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Twelve Angry Men [Paperback]

Reginald Rose , David Mamet

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Book Description

Aug. 29 2006 Penguin Classics
 A landmark American drama which inspired a classic film and a Broadway revival

Reginald Rose's landmark American drama was a critically acclaimed teleplay, and went on to become a cinematic masterpiece in 1957 starring Henry Fonda, for which Rose wrote the adaptation. A blistering character study and an examination of the American melting pot and the judicial system that keeps it in check, Twelve Angry Men holds at its core a deeply patriotic belief in the U.S. legal system. The story's focal point, known only as Juror Eight, is at first the sole holdout in an 11-1 guilty vote. Eight sets his sights not on proving the other jurors wrong but rather on getting them to look at the situation in a clear-eyed way not affected by their personal biases. Rose deliberately and carefully peels away the layers of artifice from the men and allows a fuller picture of America, at its best and worst, to form.
This edition features an introduction by David Mamet.

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About the Author

Reginald Rose (1920–2002) won three Emmy awards for television writing as well as an Oscar for the feature-length adaptation of Twelve Angry Men.

David Mamet 's Glengarry Glen Ross won the Pulitzer Prize for drama in 1984. He is also the author of Writing in Restaurants and On Directing Film, both available from Penguin.

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Most Helpful Customer Reviews on (beta) 4.6 out of 5 stars  27 reviews
3 of 4 people found the following review helpful
4.0 out of 5 stars "The burden of proof is on the prosecution... that's in the Constitution." Sept. 22 2006
By Luan Gaines - Published on
Twelve Angry Men is one of those American classics that has grown more memorable over the years, an examination of a judicial system that allows each man his day in court with a jury of his peers. Although written in 1954, the play remains relevant in its intent. Juror Eight is pivotal, the one man who refuses to take the easy way out, requesting a logical examination of the facts before jumping to conclusions. The result of this one man's stand is significant, a gradual shifting of opinions as the other jurors speak their personal concerns, assumptions and general willingness to participate in the process in a meaningful way.

Each of the jurors, like Americans in general, brings his own mind set into the jury room. The evidence as presented acceptable to the majority, the first inclination of the majority is to vote the accused guilty. To further complicate the drama, the room is unbearably hot, some of the jurors anxious to escape the sweltering crucible of the small space, unwilling to put in the time or energy necessary to reach common agreement. Yet Juror Eight holds out, refusing to give in to the pressure of the more verbal jurors, calmly arguing the facts of the case and asking his fellow members to reconsider their opinions. Over time, the more thoughtful members become willing to discuss the troublesome aspects of the case before them, although those who have no patience chafe at the changing of opinion.

The beauty of this play lies in its simplicity, democracy in its purest and most practical form, when a single voice speaks to reasoned consideration. Despite the complexities of the various personalities and their views on crime, law and order and life in general, reason prevails, each character opening to the extraordinary experience of sharing opinions, calmly discussing the pertinent details of the case and reaching a decision based on more than impulse. While the play is dated by the composition of a twelve-man jury, commonplace at the time, the message is unchanged by the intervening years. As simple as its premise, Twelve Angry Men is a civics lesson in play form, a reminder of the legal tenets of a Democratic society. Luan Gaines/2006.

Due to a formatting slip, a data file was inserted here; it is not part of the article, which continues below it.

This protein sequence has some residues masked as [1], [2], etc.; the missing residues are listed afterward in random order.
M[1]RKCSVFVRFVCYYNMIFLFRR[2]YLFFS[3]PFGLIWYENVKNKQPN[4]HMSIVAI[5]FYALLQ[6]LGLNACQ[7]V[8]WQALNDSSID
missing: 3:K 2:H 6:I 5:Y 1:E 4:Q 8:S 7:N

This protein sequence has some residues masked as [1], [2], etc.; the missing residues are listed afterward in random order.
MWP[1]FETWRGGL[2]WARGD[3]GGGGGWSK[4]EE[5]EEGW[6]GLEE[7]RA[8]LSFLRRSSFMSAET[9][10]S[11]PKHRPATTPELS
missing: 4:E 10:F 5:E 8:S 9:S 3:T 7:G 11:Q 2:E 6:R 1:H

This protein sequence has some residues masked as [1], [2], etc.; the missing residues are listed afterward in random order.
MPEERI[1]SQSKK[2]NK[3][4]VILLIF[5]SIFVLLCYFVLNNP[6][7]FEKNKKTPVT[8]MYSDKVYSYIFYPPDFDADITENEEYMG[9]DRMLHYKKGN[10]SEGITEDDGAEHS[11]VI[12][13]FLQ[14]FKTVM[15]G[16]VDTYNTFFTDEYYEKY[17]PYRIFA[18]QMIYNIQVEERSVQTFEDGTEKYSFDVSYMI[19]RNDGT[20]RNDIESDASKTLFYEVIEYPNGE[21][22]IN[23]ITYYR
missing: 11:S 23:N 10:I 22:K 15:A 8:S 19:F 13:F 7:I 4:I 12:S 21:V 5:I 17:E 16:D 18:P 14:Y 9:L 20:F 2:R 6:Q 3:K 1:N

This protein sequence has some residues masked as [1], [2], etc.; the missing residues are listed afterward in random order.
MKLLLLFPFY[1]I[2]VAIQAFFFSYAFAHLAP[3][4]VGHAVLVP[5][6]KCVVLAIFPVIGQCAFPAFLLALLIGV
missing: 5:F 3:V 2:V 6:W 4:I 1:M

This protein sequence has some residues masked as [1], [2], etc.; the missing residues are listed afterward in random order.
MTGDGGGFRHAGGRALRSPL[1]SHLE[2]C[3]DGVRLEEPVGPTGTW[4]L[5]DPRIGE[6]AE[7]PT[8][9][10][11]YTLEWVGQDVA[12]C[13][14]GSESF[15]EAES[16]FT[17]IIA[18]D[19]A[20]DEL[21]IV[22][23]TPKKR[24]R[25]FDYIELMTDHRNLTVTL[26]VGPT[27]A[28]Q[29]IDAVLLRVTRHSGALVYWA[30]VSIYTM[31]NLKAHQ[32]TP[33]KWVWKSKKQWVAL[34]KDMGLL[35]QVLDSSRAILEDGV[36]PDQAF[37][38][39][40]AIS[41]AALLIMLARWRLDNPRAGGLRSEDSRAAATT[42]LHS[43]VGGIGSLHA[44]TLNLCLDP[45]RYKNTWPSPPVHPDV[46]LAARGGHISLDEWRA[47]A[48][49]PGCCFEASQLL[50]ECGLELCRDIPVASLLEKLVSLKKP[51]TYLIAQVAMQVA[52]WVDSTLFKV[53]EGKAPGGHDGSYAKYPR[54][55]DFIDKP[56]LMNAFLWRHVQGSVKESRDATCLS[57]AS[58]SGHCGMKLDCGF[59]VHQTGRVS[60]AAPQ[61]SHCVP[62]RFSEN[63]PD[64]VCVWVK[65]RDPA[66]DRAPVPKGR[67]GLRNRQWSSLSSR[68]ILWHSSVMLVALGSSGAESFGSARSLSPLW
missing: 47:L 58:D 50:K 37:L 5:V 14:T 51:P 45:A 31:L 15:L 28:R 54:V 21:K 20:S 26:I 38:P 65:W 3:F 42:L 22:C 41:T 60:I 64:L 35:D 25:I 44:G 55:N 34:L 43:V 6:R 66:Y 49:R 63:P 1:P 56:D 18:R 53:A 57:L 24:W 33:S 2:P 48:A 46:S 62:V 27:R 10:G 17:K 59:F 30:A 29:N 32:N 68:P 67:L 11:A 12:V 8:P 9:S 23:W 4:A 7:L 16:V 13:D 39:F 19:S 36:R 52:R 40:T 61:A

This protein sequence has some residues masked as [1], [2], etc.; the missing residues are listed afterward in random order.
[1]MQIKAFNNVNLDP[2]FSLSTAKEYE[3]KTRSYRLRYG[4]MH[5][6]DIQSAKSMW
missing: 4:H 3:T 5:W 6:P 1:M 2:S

1 of 1 people found the following review helpful
5.0 out of 5 stars Wonderful Book April 8 2014
By Isela - Published on
Format:Kindle Edition|Verified Purchase
A beautiful classic. An easy and quick read, with an amazing plot. I loved the dialogue and tension that draws you in to that jury room.
1 of 1 people found the following review helpful
5.0 out of 5 stars Twelve Angry Men Jan. 12 2014
By book4sell - Published on
Format:Kindle Edition
Great book! For a play, not your typical read, it was great! It was short, entertaining, and the title is perfect. Shows such character and keeps the reader hooked! A job well done!
1 of 1 people found the following review helpful
5.0 out of 5 stars Great! May 24 2008
By LeeLee - Published on
I teach this play in high school, and students just love it. If you use the book with the movie, they can study the texts and learn a lot about what is the truth and the value of fighting for it and overcoming our laziness. It also explains well the jury system and racism in the 1950s. Overall you teach them a lot about character and a lot about America. The movie is also excellent.
1 of 1 people found the following review helpful
5.0 out of 5 stars Best courtroom drama ever written! March 12 2008
By Patricia Truty - Published on
Long before any John Grisham novel, there was Twelve Angry Men. I had to read this play in grade school, and it is the reason why I am hooked on both mysteries and plays to this day. As you read, you imagine yourself sitting in that jury room and how you would be thinking and reacting in the same situation. The movie, too, is just as superb!

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